The ATO has released its Decision Impact Statement regarding the Apted case, in which it accepts it has exercised its discretion for JobKeeper and Cashflow Boost purposes too narrowly. This opens up an avenue for review for a significant number of taxpayers. Further details of this and other updates are in our April tax bulletin.
Draft legislation has been released to introduce the FBT retraining exemption announced in the last Federal Budget. The exemption will apply from 2 October 2020.
An FBT exemption will apply to the cost of education or training provided to an employee who has been, or is reasonably expected to be, made redundant. The primary purpose of the education or training must be to enable them to gain employment to which the education or training relates. The exemption will not apply to a benefit provided under a salary sacrifice arrangement.
Redundancy will include where:
– an employee is made redundant in one part of the employer’s business but is able to be redeployed to another part of its business (or within an associate’s business).
– the employee is not actually made redundant.
Draft legislation has also been released to introduce the CGT exemption announced in the Federal Budget with respect to granny flat arrangements. The exemption will apply to CGT Events which would otherwise arise once the legislation commences.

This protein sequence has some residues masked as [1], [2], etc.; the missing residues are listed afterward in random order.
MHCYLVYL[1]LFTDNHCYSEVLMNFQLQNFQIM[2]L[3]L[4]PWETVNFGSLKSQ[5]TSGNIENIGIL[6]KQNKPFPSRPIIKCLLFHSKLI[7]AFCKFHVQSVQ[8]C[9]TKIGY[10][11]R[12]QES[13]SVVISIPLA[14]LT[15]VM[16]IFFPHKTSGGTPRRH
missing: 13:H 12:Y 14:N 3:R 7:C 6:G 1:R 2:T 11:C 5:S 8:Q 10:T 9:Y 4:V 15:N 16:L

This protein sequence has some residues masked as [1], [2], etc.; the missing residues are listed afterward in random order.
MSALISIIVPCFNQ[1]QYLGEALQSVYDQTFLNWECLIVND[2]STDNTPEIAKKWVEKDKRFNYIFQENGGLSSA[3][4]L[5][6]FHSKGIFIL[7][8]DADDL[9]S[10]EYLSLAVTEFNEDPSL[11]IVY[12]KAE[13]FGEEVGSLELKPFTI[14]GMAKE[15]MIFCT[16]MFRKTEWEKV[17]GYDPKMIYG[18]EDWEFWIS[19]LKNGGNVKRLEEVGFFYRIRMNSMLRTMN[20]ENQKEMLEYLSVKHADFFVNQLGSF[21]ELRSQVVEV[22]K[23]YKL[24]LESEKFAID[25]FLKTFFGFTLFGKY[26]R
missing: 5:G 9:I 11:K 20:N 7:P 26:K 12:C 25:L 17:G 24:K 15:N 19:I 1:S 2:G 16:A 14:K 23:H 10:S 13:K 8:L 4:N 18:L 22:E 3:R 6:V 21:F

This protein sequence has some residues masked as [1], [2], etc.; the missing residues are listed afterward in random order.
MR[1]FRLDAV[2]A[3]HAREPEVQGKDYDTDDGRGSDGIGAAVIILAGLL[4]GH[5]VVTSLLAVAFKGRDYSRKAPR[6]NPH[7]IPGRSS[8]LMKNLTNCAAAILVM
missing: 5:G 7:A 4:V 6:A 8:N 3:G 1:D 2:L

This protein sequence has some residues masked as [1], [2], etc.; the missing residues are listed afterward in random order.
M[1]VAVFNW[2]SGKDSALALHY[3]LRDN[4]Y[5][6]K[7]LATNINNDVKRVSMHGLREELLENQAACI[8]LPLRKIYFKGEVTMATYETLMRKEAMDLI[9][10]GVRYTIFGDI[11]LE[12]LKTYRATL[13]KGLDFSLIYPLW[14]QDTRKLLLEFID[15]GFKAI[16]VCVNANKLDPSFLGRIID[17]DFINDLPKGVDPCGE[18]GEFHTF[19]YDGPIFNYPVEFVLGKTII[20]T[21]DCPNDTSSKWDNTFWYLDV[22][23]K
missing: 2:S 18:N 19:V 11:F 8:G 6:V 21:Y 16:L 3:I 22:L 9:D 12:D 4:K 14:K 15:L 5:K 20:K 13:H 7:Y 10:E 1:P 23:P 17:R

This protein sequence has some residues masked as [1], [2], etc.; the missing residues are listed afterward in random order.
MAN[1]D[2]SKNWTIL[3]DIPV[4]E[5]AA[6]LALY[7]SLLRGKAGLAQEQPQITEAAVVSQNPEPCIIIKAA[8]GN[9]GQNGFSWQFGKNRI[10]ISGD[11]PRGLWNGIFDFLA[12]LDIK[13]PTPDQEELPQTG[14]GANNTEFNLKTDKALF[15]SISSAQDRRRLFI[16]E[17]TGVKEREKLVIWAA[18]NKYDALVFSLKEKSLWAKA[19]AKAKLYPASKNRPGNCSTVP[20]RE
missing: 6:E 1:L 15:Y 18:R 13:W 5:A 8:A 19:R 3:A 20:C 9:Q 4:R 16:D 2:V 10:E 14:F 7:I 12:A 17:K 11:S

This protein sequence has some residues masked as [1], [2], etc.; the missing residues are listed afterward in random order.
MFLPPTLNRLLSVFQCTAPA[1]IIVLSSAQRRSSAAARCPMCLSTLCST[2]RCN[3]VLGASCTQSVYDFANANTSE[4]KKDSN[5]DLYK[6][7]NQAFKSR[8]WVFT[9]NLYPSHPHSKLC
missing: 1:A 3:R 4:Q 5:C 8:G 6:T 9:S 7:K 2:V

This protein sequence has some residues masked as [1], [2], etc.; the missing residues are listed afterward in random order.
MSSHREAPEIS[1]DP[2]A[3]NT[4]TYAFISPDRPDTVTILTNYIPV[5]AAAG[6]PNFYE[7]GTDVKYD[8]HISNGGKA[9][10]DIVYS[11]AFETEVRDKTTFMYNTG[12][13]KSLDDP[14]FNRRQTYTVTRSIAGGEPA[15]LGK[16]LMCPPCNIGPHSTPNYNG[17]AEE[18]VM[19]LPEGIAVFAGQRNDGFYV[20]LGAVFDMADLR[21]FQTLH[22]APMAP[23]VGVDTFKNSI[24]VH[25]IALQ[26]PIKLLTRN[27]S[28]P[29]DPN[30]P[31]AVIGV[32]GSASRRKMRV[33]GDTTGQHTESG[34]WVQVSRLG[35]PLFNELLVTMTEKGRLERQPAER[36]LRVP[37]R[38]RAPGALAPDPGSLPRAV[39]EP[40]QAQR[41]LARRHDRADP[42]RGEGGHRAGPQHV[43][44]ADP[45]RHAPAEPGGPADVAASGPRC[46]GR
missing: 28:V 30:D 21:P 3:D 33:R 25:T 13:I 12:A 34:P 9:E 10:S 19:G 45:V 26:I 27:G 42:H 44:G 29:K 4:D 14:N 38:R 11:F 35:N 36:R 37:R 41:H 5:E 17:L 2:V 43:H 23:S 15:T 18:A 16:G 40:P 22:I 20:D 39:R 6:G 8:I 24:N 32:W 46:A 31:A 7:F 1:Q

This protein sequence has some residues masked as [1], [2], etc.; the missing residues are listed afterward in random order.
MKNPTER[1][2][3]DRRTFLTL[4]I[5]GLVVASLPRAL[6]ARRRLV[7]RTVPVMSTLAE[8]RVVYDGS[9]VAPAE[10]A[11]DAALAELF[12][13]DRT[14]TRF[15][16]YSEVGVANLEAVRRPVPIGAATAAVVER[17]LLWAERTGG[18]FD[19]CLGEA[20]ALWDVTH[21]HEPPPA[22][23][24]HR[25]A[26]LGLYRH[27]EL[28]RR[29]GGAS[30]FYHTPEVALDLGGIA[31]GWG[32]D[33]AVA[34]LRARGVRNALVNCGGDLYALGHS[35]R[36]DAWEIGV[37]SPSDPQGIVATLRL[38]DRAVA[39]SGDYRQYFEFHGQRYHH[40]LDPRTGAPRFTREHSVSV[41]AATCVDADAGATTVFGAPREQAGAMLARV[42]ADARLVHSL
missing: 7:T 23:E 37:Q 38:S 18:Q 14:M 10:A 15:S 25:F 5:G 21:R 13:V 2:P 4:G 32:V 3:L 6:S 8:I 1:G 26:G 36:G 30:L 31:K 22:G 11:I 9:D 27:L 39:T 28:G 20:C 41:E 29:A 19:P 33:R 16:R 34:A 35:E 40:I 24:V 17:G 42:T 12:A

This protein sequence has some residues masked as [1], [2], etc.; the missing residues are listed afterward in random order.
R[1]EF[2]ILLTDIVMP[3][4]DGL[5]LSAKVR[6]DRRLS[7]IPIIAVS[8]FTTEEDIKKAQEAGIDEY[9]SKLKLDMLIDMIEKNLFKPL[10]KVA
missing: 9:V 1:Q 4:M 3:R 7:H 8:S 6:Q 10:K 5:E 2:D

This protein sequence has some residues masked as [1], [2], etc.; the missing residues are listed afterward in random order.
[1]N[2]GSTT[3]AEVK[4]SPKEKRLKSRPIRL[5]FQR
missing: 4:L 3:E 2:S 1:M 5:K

A CGT event will not happen if an arrangement is entered which creates, varies or terminates a granny flat interest between;
– an individual who has reached pension age, or has a disability; and
– an individual who owns or has agreed to acquire a dwelling.
A ‘granny flat interest’ is an agreement for accommodation for life. There must be a written agreement which indicates an intention for the parties to be legally bound. The exemption will not apply if the arrangement is of a commercial nature (for example, there is a requirement to pay rent).
The construction commencement requirement for HomeBuilder has been extended from 6 months to 18 months due to delays in the construction industry caused by supply constraints.
The extension will provide an additional 12 months to existing applicants to commence construction from the date that the building contract was signed. All applicants who signed contracts during the eligibility period between 4 June 2020 and 31 March 2021 will have this extension applied to them.
The Treasury has released new details on the director identification number (DIN) regime. The regime will be administered by the Commonwealth Registrar, which will operate as a separate function of the ATO. As part of the application process directors will be required to provide their names and former names, addresses and former addresses, contact details, and their date and place of birth. Applicants will need to prove their identity using key Australian identity documents.
Once the process commences, existing company directors will have until 30 November 2022 to apply for a DIN. After this date, individuals will be required to apply for a DIN prior to being appointed as a director.
There will be civil and criminal penalties for directors who fail to apply for a DIN within the applicable time frame, and for conduct such as providing false identity information to the Registrar or intentionally applying for multiple DINs.
Watt and FCT—Director challenge to SCG assessment